January 27, 2023

The City of London has received an early Christmas present from the Treasury. Promising to boost growth and competitiveness, the Chancellor, Jeremy Hunt, unveiled a 30-point package of reforms, revisions and outright regulatory easing, many of which have been forged in the aftermath of the financial crisis. His proposals, due to their large number and scope, are comprehensive. But the package’s symbolism is much greater than the sum of its parts – and that’s probably the point. Conservative politicians are finally showing some love for the city after a decade in which bankers have been deemed toxic by successive Tory governments.

Many of the reforms are long-term changes promised as part of the city’s post-Brexit “Big Bang 2.0”. That label has been thrown overboard; in addition to the intended Thatcher undertone, there was perhaps an unwelcome whiff of explosive Trussonomics. Instead, the package has the reassuring name of the “Edinburgh Reforms”. There’s a lot to welcome: there are plans to make it easier and cheaper for companies to list in London. Monitoring ESG rating providers can help prevent greenwashing. Stimulating consolidation of small defined contribution plans is sensible.

The shadow of Brexit looms large over the reforms, not least because it represents the biggest blow to the city’s competitiveness. The government has been desperate to point out the benefits of leaving the EU. Leaving the bloc allows the UK to create bespoke rules, even if some in the city are wary of deviating too much. Retail investment rules known as Priips, overly prescriptive elements of the Mifid regime, and the Solvency II insurance rules could be happily scrapped, along with the cap on bankers’ bonuses that did little more than boost fixed salaries. In any case, the EU is adapting its own rules, including Solvency II and Mifid II. If the UK did not reform the old Brussels rules still in its statutes, it would be left with a Brexit forfeiture, not a dividend.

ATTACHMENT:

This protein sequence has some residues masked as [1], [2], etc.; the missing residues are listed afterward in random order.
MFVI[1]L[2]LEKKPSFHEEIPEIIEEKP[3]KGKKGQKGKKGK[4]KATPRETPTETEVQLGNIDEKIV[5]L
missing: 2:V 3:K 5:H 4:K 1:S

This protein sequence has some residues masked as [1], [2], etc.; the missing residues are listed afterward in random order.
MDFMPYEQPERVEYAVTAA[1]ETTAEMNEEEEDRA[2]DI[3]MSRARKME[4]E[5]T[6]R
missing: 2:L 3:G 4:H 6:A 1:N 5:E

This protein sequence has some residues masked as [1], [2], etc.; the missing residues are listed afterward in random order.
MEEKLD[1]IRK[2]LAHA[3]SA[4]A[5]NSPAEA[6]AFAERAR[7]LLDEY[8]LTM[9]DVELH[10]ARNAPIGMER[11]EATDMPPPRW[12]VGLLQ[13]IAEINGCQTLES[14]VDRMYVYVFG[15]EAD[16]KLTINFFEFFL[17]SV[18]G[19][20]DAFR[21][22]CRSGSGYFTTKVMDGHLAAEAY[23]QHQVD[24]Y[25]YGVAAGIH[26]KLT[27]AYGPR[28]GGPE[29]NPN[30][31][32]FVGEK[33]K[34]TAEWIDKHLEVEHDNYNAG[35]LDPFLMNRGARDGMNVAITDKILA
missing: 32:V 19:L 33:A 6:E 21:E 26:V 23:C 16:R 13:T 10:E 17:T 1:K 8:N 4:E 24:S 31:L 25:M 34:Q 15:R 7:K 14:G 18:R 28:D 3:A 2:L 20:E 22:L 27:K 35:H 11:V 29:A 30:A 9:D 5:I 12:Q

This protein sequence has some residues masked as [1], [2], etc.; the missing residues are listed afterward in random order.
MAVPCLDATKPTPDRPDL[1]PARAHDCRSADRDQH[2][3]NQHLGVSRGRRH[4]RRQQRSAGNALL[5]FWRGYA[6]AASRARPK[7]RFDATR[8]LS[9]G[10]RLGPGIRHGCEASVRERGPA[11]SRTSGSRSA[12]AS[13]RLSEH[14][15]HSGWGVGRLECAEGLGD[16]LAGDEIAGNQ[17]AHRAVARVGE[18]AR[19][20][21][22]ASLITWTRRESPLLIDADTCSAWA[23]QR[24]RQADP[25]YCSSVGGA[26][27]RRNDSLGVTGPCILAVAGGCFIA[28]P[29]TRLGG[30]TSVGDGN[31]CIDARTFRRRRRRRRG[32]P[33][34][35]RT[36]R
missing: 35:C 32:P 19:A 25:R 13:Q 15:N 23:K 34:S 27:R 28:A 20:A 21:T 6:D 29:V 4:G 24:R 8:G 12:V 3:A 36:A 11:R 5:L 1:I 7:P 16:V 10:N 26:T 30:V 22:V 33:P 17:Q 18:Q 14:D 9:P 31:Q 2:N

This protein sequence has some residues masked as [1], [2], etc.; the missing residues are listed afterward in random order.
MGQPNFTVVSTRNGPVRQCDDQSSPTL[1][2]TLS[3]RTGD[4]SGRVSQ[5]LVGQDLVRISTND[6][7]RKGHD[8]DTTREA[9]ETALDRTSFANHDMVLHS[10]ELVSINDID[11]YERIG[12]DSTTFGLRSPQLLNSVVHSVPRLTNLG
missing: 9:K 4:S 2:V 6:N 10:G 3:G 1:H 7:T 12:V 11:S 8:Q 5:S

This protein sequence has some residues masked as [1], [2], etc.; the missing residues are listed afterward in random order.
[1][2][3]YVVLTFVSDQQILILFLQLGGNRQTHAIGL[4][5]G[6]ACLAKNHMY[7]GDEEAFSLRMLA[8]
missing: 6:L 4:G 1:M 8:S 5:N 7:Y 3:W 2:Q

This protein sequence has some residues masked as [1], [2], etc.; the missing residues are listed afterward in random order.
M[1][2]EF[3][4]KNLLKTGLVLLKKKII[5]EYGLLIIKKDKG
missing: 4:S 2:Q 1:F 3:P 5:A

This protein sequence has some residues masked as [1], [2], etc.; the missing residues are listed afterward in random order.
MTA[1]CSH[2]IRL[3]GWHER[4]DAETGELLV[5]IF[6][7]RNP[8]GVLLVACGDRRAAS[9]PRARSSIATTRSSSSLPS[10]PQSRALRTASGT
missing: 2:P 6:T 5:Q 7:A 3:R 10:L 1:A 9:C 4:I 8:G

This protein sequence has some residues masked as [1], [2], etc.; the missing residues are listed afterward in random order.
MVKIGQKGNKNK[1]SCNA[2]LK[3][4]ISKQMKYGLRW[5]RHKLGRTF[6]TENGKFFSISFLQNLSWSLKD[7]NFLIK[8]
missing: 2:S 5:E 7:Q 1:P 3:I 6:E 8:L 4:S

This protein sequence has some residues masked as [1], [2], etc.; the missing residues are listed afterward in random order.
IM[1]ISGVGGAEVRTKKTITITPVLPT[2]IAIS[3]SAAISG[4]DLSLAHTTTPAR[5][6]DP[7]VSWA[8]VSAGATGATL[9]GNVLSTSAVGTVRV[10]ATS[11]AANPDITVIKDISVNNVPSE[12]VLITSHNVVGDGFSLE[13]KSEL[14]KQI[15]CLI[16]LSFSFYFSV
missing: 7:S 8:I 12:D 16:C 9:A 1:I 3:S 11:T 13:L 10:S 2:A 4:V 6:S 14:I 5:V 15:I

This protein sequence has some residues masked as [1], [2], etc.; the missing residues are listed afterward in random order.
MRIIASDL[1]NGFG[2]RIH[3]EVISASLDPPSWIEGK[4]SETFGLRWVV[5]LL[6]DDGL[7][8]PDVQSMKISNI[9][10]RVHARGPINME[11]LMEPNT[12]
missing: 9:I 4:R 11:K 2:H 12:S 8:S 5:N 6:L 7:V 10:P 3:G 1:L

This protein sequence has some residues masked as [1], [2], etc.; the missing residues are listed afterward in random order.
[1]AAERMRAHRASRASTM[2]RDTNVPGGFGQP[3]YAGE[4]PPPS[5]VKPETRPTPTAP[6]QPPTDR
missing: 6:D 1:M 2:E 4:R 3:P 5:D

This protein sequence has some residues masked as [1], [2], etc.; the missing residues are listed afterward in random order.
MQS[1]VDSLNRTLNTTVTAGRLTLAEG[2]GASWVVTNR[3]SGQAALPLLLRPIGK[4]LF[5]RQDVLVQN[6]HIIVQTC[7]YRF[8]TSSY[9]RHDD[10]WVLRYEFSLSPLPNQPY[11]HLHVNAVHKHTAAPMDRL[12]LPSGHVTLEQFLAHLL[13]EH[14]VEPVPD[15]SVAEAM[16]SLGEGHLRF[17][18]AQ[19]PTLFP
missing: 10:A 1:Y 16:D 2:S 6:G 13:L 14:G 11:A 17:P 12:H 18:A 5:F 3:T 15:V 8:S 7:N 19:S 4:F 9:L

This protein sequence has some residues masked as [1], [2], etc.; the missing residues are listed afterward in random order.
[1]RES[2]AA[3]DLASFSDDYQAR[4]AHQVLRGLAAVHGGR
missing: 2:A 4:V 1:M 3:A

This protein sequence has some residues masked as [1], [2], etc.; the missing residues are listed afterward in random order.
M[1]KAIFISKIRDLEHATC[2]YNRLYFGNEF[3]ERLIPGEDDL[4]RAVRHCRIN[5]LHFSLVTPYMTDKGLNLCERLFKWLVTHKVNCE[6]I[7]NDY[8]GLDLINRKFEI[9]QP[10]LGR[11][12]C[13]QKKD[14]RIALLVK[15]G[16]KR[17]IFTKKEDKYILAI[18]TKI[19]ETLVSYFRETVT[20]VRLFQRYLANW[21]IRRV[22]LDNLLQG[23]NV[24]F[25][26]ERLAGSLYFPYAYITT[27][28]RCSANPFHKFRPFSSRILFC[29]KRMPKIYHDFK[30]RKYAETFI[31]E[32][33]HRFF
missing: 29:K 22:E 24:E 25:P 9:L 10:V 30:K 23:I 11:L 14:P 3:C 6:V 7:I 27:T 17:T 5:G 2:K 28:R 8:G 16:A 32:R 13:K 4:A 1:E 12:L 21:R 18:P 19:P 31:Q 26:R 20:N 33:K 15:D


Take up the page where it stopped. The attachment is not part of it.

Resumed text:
But some of the rules Hunt wants to review were made in Britain, not Brussels. The UK unilaterally went further than the EU – and even the US – due to the outsize nature of its financial services sector. Foreclosure rules (only in effect since 2019) requiring lenders to separate their retail and investment banking operations, and an accountability regime that penalizes top executives for failures on their watch, were not replicated across the bloc.

Bank of England Governor Andrew Bailey is right to warn of the government’s heady rapprochement with the City. The crisis did not stem from peculiar problems, but revealed pitiful holes in both the regulatory environment and the architecture of the regulatory environment that needed to be addressed.

Abolishing the accountability regime would be a mistake, as it has been a powerful stick for regulators to wield behind closed doors (even if public sanctions using the regime are almost non-existent). It is better to focus on solving the bureaucratic chaos that surrounds it. As for Hunt’s proposals for reforming ring fencing, they seem modest, at least for now. However, care must be taken not to let the UK go down the path of neutralizing regulations just as the country and its banking system are about to be severely tested by what is expected to be a protracted recession.

As memories of the crisis fade and the focus shifts to boosting the UK’s weak economy, it is only natural that the regulatory pendulum swings towards liberalisation. Any recalibration is welcome. But when it comes to the city, the ghost of past crises will haunt any government that moves too fast.

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